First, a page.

Taken 2: I understand that the Luc Besson Europa action factory is not one to futz about with clever titles, but I'm nonetheless disappointed to find out that this movie is not called ReTaken, Second Take, Taken Again, Another Taken or 2 Taken 2 Furious. Though I generally will see movies where Liam Neeson hunts people down using a very particular set of skills, I'm less interested in following the Taken saga—the first movie was such a letdown following a brilliant trailer—than keeping an eye on the disreputable career of the awesomely named Olivier Megaton, Luc Besson's favorite clean-up guy. He made Transporter 3 and then Colombiana; the original Taken's Pierre Morel made the way-way worse From Paris with Love, so Megaton seems like an upgrade even before you get to his rad name.
Wuthering Heights: I have not read Wuthering Heights or even seen the other movies of Wuthering Heights. But I have seen Andrea Arnold's wonderful Fish Tank and seeing her translate that movie's boxy, handheld, rough-hewn aesthetic to a nominal costume drama accounts for my interest in this newest adaptation (anyone who marveled at the tender aggression of Arnold's last movie will find kinship, in sorts, when Heathcliff slams himself into a wall in the movie's opening moments). Kaya Scodelario (Effie from Skins) plays Cathy; James Howson plays Heathcliff; and the movie lops off the second half of the novel. Though this is apparently custom for Wuthering adaptations, here it serves the movie's minimalism: low lighting (most or all of the light appears to be natural or period-appropriate, Barry Lyndon style), long passages with little dialogue, and youthful passion boiled down to restless teenagers confined in the 1.33 frame. The story's pain comes out through other visual touches beyond aspect ratio: there's a recurring shot of the warm, reddish colors of upper class seen from outside windows, and more than once the characters disappear into the rain, swallowed up by the vastness of the moors. At times, Arnold almost gets swallowed up herself: she photographs a Malick-level number of grass blades, and I wish her sense of humor came through more often; Fish Tank—about a standoffish girl with a lousy family living in abject poverty, mind—is the more fun movie of the two. But I also wish more period pieces and classic-lit adaptations could go this stripped down, this elemental.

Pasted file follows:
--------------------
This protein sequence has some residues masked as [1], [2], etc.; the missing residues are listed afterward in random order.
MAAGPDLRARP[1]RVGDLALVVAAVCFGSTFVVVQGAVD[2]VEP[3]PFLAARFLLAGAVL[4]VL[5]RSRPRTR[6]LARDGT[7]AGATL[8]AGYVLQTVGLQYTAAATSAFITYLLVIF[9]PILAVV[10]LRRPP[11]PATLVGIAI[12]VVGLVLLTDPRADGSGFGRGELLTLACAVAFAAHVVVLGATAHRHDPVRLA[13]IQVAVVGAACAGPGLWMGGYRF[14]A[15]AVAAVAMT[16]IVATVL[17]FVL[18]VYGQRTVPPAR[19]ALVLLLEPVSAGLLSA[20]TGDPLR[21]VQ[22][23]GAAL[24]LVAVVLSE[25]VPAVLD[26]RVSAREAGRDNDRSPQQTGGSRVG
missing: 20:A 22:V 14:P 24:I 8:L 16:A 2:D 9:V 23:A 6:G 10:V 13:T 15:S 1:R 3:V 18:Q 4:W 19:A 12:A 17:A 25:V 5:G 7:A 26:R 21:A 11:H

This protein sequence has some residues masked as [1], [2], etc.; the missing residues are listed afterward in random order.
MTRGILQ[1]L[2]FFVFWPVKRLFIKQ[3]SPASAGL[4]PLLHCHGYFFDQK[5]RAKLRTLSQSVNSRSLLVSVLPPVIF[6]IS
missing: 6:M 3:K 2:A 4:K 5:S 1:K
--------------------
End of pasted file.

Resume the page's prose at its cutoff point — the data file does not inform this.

< a href="http://www.thelmagazine.com/newyork/vhs-fetishizing-horror-on-videocassette/Content?oid=2265059">V/H/S: Found-footage horror movies feel played out by their inability to deliver dread-filled surprises on the level of The Blair Witch Project and Paranormal Activity, and anthology films are notoriously uneven. Yet these inherently limited genres find a strong match in each other with the midnight-ready V/H/S, an anthology of found-footage horror stories running 15 or 20 minutes each. As L Mag film editor Henry points out, the framing conceit is a little dicey in that all of the shorts are found, for some reason, on videotape, even when some are clearly produced with digital technology in the present day. Maybe that would be eerie if the framing segments weren't on the clunky side, more or less the weakest of the movie's six mini-stories. But the other five range from ok to thoroughly creepy, a decent batting average improved by the additional range of subject matter: slashers, ghosts, vampires, and more. It also covers horror-movie sexuality: as if making up for the relative lack of sex-tape material in the genre so far, the majority of these stories feature the cameraman hoping to catch nubile young women naked at some point, and almost all of them focus on guy-girl relationships gone bad in some way or another. This isn't an all-star line-up: Joe Swanberg stars in one segment (directed by Ti West), and directs another (starring Skype); he and West are the biggest names present. But that adds to the scrappy, low-budget charm; V/H/S is like a Halloween party for horror nerds.